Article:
#2) Henry Laseke is remarkably calm, especially for a man whose life is threatened while being trapped in an SUV sinking in water. However, he is sternly told to calm down while in a verbal beat down by the 9-1-1 OPERATOR. In talking over him, the OPERATOR fails to listen and comprehend the situation. By rudely talking over him, she also might have increased his anxiety and caused him to fail to act. Laseke is even heard with a nervous chuckle after the OPERATOR tells him that help is on the way. The OPERATOR is fixed on dominating the caller over contention about the numerical address. The lack of compassion and outright rudeness of her voice may have actually frightened Laseke and caused failure of the OPERATOR to gain the victim’s confidence in order to follow her instructions (instructions that actually were NOT even given).

#3) The 9-1-1 OPERATOR fails to follow EMD protocol (Emergency Medical Dispatch protocol) for a VEHICLE IN THE WATER THAT IS SINKING. The OPERATOR is fixed on the numerical address, and does not give the following instructions (common protocol for Vehicle in Water): “Open vehicle doors or windows, exit vehicle” or “if unable to wade to shore, exit vehicle and go to vehicle roof” or “Release your seatbelt and open the windows. If your windows will not open, try to break them. Hit the corner of the window with a key, seat belt buckle or metal headrest post. Exit through the window and get to the roof of the vehicle” or “If you are unable to open a window, there should be enough air for the minute or two that it will take to prepare to escape. When the car is nearly full of water, take a deep breath and push a door open, you may need to do this with your feet. Exhale slowly as you swim to the surface.”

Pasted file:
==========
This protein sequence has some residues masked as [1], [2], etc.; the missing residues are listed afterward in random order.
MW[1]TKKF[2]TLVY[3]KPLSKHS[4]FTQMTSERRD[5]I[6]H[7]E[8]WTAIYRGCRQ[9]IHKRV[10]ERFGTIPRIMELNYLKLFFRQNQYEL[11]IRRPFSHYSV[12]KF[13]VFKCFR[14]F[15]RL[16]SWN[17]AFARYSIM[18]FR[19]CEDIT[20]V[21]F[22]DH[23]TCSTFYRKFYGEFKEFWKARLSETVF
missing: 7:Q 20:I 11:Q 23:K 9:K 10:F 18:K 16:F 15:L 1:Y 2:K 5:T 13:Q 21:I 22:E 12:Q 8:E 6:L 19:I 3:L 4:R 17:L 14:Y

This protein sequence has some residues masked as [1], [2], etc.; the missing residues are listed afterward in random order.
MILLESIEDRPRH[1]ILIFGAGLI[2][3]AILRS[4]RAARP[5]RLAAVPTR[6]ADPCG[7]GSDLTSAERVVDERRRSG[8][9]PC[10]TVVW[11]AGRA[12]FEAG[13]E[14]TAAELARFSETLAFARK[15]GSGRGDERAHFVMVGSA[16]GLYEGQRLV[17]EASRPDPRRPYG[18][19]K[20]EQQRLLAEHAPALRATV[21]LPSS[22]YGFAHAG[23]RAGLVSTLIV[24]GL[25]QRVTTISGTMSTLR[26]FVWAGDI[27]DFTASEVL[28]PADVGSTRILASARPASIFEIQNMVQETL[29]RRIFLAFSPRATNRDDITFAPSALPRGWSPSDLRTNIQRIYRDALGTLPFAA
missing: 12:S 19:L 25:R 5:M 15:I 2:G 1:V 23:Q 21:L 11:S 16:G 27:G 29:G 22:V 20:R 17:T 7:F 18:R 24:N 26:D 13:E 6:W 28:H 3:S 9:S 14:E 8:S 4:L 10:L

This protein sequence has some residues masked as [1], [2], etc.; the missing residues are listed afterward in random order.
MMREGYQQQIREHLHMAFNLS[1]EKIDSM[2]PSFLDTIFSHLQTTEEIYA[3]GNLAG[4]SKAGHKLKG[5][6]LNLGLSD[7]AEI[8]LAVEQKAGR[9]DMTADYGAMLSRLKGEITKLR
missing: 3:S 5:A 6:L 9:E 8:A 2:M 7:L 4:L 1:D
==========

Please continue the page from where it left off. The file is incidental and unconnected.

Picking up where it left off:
#4) The situation shows lack of situational awareness by the 9-1-1 OPERATOR — probably caused by both the design of the 9-1-1 center and the poor performance of the 9-1-1 OPERATOR. Other callers had already informed the 9-1-1 center about the SUV in the pond. The OPERATOR apparently fails to interact with other OPERATORS to understand that vehicle location can likely be confirmed by other callers. If the OPERATOR talking to Laseke were aware of this, she would not have had to be so adamant about getting a numerical address from Laseke, and she should have switched mode to emergency instructions to help Laseke escape his vehicle before it sank.

#5) The OPERATOR wastes valuable time before confirming that Laseke is actually the victim inside the sinking vehicle, even though he clearly states that he is in a sinking vehicle. In her effort to dominate the conversation, she may have not even comprehended that Laseke was the actual victim in the sinking vehicle.

#6) The OPERATOR wastes valuable time asking what kind of vehicle the victim is in, and even wastes time confirming the vehicle information back to him. His vehicle is very likely the only vehicle in the pond. The type of vehicle is not a priority at this point of the conversation.

On their official website, NWCDS boasts having been awarded accreditation as an EMD Dispatch Center of Excellence.

“We are the the first center in Illinois and 139th in the world to earn this distinction.” If NWCDS is the first in Illinois and the 139th in the world to earn the distinction, we can presume that they have the latest edition of EMD, which includes the VEHICLE IN WATER protocol. And we can presume that staff have working conditions and training that promote the proper performance utilizing the VEHICLE IN WATER (SINKING) protocol.